31 Jul 2014

Busting a Glut ...

I'm seeing a lot of courgette gluts being mentioned on gardening blogs at the moment. Trust me, I've been there but this year have neatly side-stepped that trap by having slugs eat my spare courgette plant and only having one to harvest.  I'm not counting my Ikea courgette growing experiment, more of which in another post. (Which means I'm posting backwards, I think.)


When faced with a daily deluge of courgettes, it's easy to begin to feel slightly overwhelmed at the challenge of appreciating all this bounty. I have a number of recipe books in my kitchen to turn to as well as coming across some nice glut-busting ideas on the internet and in magazines.  I thought a round up might be in order.

In  my own kitchen I turn to Dr Hessayon's Garden to Kitchen Expert, Sarah Raven books, Hugh Fearnley-Whittingstall's Veg Every Day and Nigel Slater's Tender Vol One (the veg one). Last night, I cooked the ratatouille (minus the aubergine but with lots of courgettes- fruit, baby leaves and stems) from Kitchen Garden Experts, teamed it with a Mary Berry beef mince sauce and sandwiched it all together with lasagne sheets. Delicious.

On the internet, I thought the following all sounded worth a shot:

From Faith Wallinger writing for The Atlantic:
  • Chop the male and female flowers and sauté in olive oil with finely chopped garlic for a pasta sauce or risotto flavouring. 
  • A Sicilian dish: Stew the tender young leaves with garlic, courgette chunks and courgette flowers. (I'm thinking some tomatoes would be nice with this.)
  • Courgette carpaccio recipe here.  (Thinly sliced raw, drizzled with olive oil, topped with parmesan.)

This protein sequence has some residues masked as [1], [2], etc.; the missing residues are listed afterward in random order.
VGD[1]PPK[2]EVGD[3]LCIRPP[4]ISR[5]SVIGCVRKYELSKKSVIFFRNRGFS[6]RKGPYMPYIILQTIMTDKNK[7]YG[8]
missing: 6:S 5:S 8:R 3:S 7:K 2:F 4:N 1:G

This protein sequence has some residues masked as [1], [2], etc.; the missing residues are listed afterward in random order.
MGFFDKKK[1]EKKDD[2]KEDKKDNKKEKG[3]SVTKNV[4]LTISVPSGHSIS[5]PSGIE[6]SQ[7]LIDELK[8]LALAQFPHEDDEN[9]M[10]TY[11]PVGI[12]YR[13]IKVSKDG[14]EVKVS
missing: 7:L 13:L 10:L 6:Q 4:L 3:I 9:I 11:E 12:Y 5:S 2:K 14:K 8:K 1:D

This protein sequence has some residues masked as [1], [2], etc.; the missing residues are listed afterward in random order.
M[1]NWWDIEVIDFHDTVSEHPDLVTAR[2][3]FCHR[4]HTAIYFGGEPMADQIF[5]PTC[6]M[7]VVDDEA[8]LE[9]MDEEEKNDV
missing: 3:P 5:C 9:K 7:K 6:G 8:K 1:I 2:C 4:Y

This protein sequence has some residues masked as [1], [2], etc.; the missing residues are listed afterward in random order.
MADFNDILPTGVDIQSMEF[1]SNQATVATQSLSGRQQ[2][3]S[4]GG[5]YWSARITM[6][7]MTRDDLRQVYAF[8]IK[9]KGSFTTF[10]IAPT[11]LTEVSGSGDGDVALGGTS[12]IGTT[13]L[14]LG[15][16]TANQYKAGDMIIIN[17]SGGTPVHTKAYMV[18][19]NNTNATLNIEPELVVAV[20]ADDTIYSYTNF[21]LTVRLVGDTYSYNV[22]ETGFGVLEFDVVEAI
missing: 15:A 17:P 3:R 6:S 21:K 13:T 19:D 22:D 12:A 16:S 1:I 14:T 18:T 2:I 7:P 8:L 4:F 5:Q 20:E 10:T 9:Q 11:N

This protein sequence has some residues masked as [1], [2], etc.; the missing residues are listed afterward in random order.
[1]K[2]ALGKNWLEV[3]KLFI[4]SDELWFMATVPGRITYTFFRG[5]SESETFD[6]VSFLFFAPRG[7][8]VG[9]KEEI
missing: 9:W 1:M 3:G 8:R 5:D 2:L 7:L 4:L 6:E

• Stuff the flowers with ricotta, layer into a non-stick pan, drizzle with olive oil, cover with a lid and steam/fry over a medium heat for 5 minutes. The steam from the ricotta will cook the flowers. Season and serve.

From Veg Box: Lemon Butter Courgettes.  Plot to plate in less than 15 minutes. Butter, lemon, olive oil, courgette. Simples.

From the BBC Good Food website:
A courgette and caraway cake with apple flavoured cream cheese frosting and caramelised oat topping. Now, be honest, if you saw this on a stand in a café, you'd want a slice wouldn't you? I know I would! This cake is from chef Valentine Warner; It looks, and probably is, delicious. I make a fantastic pork and barley stew by this same chef; on that criteria, I'd say he knows how to make really tasty stuff.

Courgette and caraway cake. Image courtesy of BBC Good Food website.
Roasted vegetables (including courgettes or whatever else you may have lurking) from that queen of the kitchen, Mary Berry. Actually, this is a great end of week meal to throw over couscous or rice and to use up all the veg in the fridge before a Saturday shop.